I've had more than a handful of people ask me how I manage to get so many post-able hummer shots, so I thought I'd share what I can. Honestly, a lot of it is luck and the fact that I've got access to so many hummers throughout the summer, so I have a lot of time to practice. My tips and tricks aren't big secrets, and they're nothing special, but they've worked for me these past two summers.
Yes, this may sound obvious, because you can't take pictures of birds you don't have access to. So if at all possible, make your yard and garden as attractive to hummers as possible. Place nectar feeders in different spots around the yard. Make sure your garden has a good selection of nectar-rich (native, if possible) flowers that hummers love. The more hummingbirds you have, the better your chances are of getting some good shots.
Hummers, like a lot of birds, develop patterns of behavior that, once you've learned, give you a better chance of being at the right place at the right time. So watch the birds in your yard. Do they hang out in a couple of particular spots? Do they seem to prefer a certain feeder? Are they more active at certain times of the day? Do they perch on the feeder, or do they hover and move in and out to drink?
Also take careful note of the area you're shooting in. Where's the best light at certain times of day? What angles give you the best background? It's amazing how you can sometimes have a completely crap background and then move a step to either side and it's perfect. Are there stray branches or leaves that could get in your way?
3. Be patient
This applies two-fold: be patient with the birds and be patient with yourself.
Birds are wild animals and you can't control them. The sooner you accept that, the better. Some days they'll be cooperative and put on a show that blows you away and lets you fill media card after media card, others they'll frustrate the hell out of you by making it impossible to snap even one shot, let alone a decent one.
I can also promise that you'll get a lot more throw-away shots than keepers. I guarantee it. The other night, I went into the backyard and shot more than 1200 frames over the span of an hour and a half. I got maybe 25 shots that I considered good enough to show people. It could take you a while to get into a rhythm, to learn to hone your reaction time to get the little guys at just the right time and just the right spot. You'll miss a lot, I promise you that, so don't beat yourself up over it.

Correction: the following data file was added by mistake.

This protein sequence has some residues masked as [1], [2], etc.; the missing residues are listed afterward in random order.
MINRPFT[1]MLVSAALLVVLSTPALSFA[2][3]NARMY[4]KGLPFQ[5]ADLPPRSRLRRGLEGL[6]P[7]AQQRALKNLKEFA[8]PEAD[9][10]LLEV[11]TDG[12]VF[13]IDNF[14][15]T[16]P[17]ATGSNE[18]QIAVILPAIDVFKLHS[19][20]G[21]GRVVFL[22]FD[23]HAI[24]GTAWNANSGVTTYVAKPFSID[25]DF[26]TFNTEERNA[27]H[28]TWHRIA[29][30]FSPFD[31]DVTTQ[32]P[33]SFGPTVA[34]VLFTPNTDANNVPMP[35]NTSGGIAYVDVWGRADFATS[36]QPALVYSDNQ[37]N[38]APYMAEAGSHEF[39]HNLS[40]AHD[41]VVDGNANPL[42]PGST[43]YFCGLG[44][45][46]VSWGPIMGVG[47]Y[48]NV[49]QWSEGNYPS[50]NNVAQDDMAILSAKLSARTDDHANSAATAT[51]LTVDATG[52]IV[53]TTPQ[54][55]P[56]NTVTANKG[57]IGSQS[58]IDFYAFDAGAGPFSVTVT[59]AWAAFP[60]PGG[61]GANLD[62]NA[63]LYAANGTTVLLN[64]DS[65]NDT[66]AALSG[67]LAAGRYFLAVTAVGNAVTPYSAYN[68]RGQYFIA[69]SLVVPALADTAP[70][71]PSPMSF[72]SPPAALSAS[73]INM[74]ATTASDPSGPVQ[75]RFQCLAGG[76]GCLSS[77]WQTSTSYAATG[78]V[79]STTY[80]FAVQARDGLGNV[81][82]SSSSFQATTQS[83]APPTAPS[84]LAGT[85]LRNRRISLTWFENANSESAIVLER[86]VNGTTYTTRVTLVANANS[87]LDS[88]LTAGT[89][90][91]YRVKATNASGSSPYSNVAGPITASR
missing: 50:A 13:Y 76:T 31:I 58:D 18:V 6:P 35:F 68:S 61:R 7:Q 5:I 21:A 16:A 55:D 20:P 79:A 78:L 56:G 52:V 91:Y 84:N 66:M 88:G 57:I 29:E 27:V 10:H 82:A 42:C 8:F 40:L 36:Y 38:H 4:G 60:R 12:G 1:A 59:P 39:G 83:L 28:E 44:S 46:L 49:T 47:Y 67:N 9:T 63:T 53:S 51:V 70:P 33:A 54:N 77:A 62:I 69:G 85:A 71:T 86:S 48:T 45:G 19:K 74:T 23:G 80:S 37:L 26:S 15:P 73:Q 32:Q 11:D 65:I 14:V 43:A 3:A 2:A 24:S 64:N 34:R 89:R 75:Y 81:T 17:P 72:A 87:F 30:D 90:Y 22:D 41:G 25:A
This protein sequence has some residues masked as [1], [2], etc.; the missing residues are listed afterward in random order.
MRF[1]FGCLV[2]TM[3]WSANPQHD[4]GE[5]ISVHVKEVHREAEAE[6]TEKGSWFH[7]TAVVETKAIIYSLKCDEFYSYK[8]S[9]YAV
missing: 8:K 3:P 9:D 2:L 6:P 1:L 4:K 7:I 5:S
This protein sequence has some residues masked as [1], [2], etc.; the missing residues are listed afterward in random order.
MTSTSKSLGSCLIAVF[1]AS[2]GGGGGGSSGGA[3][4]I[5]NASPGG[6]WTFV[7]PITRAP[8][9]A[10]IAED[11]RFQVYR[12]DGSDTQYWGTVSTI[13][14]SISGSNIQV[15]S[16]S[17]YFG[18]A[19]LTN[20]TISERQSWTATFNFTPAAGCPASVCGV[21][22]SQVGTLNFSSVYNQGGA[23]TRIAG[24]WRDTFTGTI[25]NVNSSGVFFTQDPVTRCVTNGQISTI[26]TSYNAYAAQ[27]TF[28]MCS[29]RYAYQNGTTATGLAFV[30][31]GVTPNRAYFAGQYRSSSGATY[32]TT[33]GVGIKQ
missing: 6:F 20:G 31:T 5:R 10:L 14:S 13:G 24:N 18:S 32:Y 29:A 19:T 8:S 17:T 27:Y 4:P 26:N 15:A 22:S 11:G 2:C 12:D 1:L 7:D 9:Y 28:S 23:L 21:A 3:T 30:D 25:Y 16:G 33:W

Each camera and lens set-up will be different, as will your preference. But I'll tell you what works for me. After some trial and error and more hummer photos than I care to admit to, this is the default I fall back on.
Now, there are a few different schools of thought on the technical side of the picture. Quite frankly, as long as the eye is sharp and there's some definition to the wings (for an in flight shot), I figure the rest is up for debate. When you're using a wide open f-stop, your depth of field is so narrow that unless you get the bird completely side on, most of the bird will be soft. And honestly, the perfectly side-on shots don't tend to be the most exciting ones (says the girl with a lot of those in her portfolio). I prefer the three-quarter views, or angled bodies while they feed on a flower - it adds so much interest to the shot. Some people like wing blur, some people hate it. Yes, frozen wings are always very cool, but I happen to think wing blur gives a nice feeling of movement. I know a lot of people would argue with me, but to each his or her own, I say.
I use a Nikon D90, and my birding lens of choice is a 300mm f4 paired with a 1.4x teleconverter. Because this lens doesn't have any kind of built-in stabilization, I always have my camera on a tripod. I hated the idea of being stuck to a tripod when I first got this lens, but I've since made peace with it - and in fact, I love it. I suspect that even if it did have stabilization, though, I'd use a tripod more often than not, because it allows me better control to make small, smooth movements to follow the ridiculously quick and spazzy hummers. (I also have very unsteady hands, so...)
My minimum f stop with that set-up is 5.6, so that's what I go with so I can get the fastest shutter speed at the lowest ISO, and I set the camera to Aperture mode. I try not to increase my ISO from the default 200, because I get annoying noise at 400 and above. I usually just don't bother trying to get in flight shots on days with less light - that's when I go for perched shots, if anything.
The most important thing, in my humble opinion? Burst mode. Don't try to conserve your shutter actuations. )I'd rather wear my camera out - which I'm very close to doing, as a matter of fact - than be disappointed by missing opportunities for a great shot.) Burst mode will be your best friend, because you'll increase your chances of getting a nice, sharp shot exponentially.
So, to summarize, my default settings for all bird photography, not just hummers, are:
f/5.6 (if using the 300mm and TC, otherwise I use the widest f-stop possible)
ISO 200 (or the lowest you can use while still getting the shutter speed you want)
Single point auto focus
So I'll end this entry with three words of advice: Don't give up. Hummingbirds are a challenge to photograph for many reasons, not the least of which being their small size and incredible speed. But with practice and patience, you'll get there. :)